When you’re collecting Porsches, it’s life. Everything before or after is just waiting.
Coming this August to RM Sotheby’s Monterey auction is arguably the most iconic Porsche racing car of all time, heck you could argue this is the single most iconic racing car period. Porsche has won more Le Mans 24s than any other company, the 917 was the car that started that ridiculous winning streak. I’d argue that Porsche wouldn’t be the company it is today without the 917. And this one, one which an entire motor sport action movie was built around, painted in the most iconic livery of all time, is coming up for sale.
At this year’s RM Sotheby’s Monterey Sale, this 1970 Porsche 917K (chassis number 917-031/026) is destined to sell for more money than any Porsche has ever secured at public sale. The current record was secured by Gooding & Company at their California sale in 2017, when it sold a similar 917K (chassis 917-024) for just a smidgen over 14 million. That’s not the outright record for most expensive car, as there are a handful of Ferraris and McLaren F1s which have sold for more, but it’s a record for Porsches. RM Sotheby’s has not released a pre-auction estimate for its 917 yet, but I would argue that in today’s collector market, I wouldn’t be surprised to see it clear 20 million.
This car was originally constructed as 917-026 in preparation for the 1970 running of the 24 Hours of Le Mans. It was entered in the race by John Wyer’s Gulf Racing team, and featured a unique striped Gulf livery with an orange stripe down its center. With David Hobbs and Mike Hailwood driving, unfortunately the car only lasted 49 laps at La Sarthe when Hailwood shunted the car in the wet. OK, so not a very auspicious start for the chassis. The car was delivered from Porsche to Gulf Racing in May of 1970, and in June of the same year it was already terminally wrecked.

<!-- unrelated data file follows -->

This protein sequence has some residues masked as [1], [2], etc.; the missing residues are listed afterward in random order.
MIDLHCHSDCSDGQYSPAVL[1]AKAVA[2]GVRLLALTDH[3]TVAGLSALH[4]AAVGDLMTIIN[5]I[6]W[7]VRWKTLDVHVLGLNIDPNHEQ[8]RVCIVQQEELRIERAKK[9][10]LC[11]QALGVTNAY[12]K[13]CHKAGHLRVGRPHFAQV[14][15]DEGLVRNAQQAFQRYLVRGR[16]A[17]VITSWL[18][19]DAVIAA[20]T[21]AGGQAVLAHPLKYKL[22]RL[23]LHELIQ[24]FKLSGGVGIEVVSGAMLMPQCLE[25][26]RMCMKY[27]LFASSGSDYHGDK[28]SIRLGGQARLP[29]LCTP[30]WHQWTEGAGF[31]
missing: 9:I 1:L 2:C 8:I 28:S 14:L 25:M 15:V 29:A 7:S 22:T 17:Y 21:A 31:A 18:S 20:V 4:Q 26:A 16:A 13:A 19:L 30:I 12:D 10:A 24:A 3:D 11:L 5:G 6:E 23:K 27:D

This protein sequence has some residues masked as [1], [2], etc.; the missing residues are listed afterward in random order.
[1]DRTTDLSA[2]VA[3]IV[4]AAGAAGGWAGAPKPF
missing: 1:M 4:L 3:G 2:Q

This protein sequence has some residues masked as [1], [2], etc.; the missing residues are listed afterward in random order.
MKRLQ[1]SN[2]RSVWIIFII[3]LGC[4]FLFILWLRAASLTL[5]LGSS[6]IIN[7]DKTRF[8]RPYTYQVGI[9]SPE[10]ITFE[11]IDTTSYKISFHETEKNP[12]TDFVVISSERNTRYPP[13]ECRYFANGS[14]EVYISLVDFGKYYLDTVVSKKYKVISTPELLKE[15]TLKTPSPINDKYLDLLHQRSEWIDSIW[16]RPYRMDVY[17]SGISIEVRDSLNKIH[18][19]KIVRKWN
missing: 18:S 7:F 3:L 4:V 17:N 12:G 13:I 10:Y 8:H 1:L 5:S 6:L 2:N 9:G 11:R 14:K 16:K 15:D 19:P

After Le Mans the car was sent back to Porsche for a thorough rejiggering. The tube chassis was considered too far gone to be fixed, so Porsche replaced it with a new scaffolding, chassis number 031. It was given a new Spyder body with an open top to compete in the European InterSerie championship for Group 7 sports racing cars, effectively the European version of Can Am here in the States. The car raced well in the InterSerie under privateer Ernst Kraus before he sold it to Georg Loos and the Gelo Racing Team ahead of the 1973 season. Gelo entered the car in 73 and 74 before it was retired from competition when Group 7 rules were shut down.
It entered the Chandon Collection from 74 to 1988, before entering the collection of Mike Amalfitano, and finally selling to the current owner around 2008. All that time the car remained in its Group 7 spyder configuration, before the seller had the car fully restored over the last decade or so.
Is this the kind of car you’d come off of twenty million dollars to own? And more importantly, if you did, would you drive it? You’ll have your opportunity to answer those questions in August at the RM Sotheby’s Monterey sale.